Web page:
Google Doodles—A Modern Medium to Immortalize the Dead?

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Most of us are familiar with the iconic Google logo—that colorful logo that pops up against the white screen of our computers as we anxiously type away a question, phrase, or word we need to know more about. Every so often when we arrive to Google’s homepage we are greeted by a different logo of sorts, a doodle that commemorates a historic event or celebrates the life of a person. This past Monday I was pleased to find that Google had decided to make a doodle commemorating the life of Celia Cruz on what would have been her 88th birthday.  This is the doodle pictured above. Although this name may not be at all familiar to many of you, it’s a household name we Latinos know and respect. Celia Cruz is one of the greatest salsa singers of all time, the Queen of Salsa, and one of the largest icons Cuba has produced.

Following up on my group’s discussion from Wednesday, in which we discussed how people are immortalized in the modern world today, I thought back to this doodle I had seen earlier this week. Many famous people have had Google doodles made of them, such as Michael Jackson, Gandhi and Martin Luther King to name a few. Media was one of the mediums that we considered helps in this immortalization of people, particularly celebrities, icons and other people who are in the public eye. Considering how Google has become such a huge part of our culture and everyday lives, which can be proven by the fact that many people today even use it as a verb (i.e. I’m googling it, wait up.), I’d like to suggest that these doodles are a modern way people are immortalized. What do you think about this? Do you agree? What are ways people are immortalized  in modern society today?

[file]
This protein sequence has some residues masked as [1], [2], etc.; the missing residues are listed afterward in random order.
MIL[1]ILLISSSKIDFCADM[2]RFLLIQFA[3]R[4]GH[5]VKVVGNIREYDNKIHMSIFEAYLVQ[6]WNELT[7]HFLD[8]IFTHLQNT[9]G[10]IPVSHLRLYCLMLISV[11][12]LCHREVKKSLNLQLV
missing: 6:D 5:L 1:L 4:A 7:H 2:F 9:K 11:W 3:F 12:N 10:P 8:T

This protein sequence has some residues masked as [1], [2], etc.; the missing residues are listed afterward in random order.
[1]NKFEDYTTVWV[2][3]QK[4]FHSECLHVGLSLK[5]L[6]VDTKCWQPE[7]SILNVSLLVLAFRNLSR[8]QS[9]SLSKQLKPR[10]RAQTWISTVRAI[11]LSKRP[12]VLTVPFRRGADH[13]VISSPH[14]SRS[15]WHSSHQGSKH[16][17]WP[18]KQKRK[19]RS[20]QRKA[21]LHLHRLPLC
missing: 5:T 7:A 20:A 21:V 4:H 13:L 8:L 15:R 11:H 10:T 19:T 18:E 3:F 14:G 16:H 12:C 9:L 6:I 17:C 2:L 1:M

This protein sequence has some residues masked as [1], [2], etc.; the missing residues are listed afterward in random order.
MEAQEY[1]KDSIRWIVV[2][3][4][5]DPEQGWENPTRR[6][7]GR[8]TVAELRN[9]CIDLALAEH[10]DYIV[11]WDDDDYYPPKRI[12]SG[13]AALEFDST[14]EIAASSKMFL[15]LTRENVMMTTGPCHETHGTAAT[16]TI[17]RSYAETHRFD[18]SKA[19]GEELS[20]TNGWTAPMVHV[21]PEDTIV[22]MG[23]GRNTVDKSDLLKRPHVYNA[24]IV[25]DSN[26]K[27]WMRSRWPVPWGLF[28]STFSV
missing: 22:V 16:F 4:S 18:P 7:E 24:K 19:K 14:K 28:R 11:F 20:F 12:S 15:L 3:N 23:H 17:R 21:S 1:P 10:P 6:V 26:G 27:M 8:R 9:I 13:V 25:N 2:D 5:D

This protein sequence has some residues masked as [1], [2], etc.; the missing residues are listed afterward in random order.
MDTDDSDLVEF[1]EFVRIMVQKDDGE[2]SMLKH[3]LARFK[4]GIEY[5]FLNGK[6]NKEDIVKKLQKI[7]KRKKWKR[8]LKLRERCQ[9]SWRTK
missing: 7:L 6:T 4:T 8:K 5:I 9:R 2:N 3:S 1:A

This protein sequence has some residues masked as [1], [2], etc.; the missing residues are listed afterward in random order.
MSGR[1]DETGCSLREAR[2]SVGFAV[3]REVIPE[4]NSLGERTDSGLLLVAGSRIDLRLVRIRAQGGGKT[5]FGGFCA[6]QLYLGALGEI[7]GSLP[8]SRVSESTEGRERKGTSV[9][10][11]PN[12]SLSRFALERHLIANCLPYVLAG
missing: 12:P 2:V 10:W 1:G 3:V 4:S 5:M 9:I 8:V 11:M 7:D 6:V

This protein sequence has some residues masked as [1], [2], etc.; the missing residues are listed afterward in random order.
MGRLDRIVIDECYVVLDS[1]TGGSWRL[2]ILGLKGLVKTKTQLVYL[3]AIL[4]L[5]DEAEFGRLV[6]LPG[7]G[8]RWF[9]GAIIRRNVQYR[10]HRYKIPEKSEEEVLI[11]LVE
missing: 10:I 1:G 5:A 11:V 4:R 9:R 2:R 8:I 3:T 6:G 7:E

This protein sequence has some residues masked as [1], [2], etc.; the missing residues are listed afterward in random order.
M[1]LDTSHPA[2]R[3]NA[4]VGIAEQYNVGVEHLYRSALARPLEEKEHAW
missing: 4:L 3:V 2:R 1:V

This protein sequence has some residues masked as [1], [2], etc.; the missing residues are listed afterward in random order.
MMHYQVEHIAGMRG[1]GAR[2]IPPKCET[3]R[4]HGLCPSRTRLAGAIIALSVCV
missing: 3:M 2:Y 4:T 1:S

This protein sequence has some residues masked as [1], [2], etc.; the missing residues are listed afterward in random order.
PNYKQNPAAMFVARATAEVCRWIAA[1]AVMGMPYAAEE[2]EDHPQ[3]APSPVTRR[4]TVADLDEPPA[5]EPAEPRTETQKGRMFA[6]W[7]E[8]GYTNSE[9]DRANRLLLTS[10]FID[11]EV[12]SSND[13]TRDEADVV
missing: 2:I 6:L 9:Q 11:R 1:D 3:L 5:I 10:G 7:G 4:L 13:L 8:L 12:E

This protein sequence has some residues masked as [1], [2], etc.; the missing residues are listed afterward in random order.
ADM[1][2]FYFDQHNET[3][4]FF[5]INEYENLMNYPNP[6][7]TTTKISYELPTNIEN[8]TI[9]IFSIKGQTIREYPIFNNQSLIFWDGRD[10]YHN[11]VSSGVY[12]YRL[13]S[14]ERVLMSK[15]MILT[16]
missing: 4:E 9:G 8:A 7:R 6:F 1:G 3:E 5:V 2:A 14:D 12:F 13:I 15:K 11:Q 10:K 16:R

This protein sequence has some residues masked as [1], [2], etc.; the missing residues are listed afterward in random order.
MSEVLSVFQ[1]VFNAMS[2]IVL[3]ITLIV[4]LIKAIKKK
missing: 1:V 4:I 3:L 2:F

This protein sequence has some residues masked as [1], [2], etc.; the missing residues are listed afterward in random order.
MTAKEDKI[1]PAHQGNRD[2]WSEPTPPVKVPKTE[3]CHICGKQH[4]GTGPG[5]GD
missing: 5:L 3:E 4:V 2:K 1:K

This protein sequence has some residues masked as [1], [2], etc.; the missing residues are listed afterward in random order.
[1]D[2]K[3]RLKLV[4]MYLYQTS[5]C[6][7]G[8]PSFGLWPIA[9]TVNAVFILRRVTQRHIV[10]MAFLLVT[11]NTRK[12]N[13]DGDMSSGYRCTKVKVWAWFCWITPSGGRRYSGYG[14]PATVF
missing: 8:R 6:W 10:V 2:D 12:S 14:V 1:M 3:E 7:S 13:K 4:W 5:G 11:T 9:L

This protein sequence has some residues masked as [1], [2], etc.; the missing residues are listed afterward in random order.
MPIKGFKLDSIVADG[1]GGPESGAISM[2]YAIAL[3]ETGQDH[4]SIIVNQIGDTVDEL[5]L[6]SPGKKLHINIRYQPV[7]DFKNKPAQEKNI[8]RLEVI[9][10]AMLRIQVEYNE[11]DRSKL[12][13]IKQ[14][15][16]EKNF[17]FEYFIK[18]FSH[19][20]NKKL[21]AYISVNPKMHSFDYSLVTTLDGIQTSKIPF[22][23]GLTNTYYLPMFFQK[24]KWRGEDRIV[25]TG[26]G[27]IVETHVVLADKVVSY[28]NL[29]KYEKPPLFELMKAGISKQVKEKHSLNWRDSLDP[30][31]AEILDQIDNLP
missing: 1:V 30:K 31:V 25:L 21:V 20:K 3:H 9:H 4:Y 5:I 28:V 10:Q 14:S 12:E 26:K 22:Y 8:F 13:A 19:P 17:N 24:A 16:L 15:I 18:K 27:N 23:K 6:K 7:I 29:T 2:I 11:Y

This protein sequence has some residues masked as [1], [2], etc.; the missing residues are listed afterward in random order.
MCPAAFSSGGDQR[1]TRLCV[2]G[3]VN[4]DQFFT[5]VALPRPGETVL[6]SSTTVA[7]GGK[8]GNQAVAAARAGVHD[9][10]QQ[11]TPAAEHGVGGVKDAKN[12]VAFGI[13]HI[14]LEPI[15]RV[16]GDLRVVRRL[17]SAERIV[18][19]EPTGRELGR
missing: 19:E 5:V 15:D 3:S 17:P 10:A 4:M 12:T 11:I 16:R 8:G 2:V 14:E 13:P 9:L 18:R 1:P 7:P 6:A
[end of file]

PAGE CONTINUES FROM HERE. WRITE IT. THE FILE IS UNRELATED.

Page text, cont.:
One response to “Google Doodles—A Modern Medium to Immortalize the Dead?

  1. This is a great example of a particularly present-day way of commemorating people’s lives. These google doodles are interesting because of they are understatements–you must know how to read and interpret them (or click on them for an explanation). Also, while they certainly commemorate figures that most people would recognize, they often focus on those whose contributions are less evident or evident to a smaller group of people (Celia Cruz may be an example). Thus, being able to “read” a doodle is linked to a type of sophistication (or maybe even a hipster-i-ness). So what is important here is not only that google commemorates certain people, but the manner in which they do it–it is different than many forms that have longer histories.

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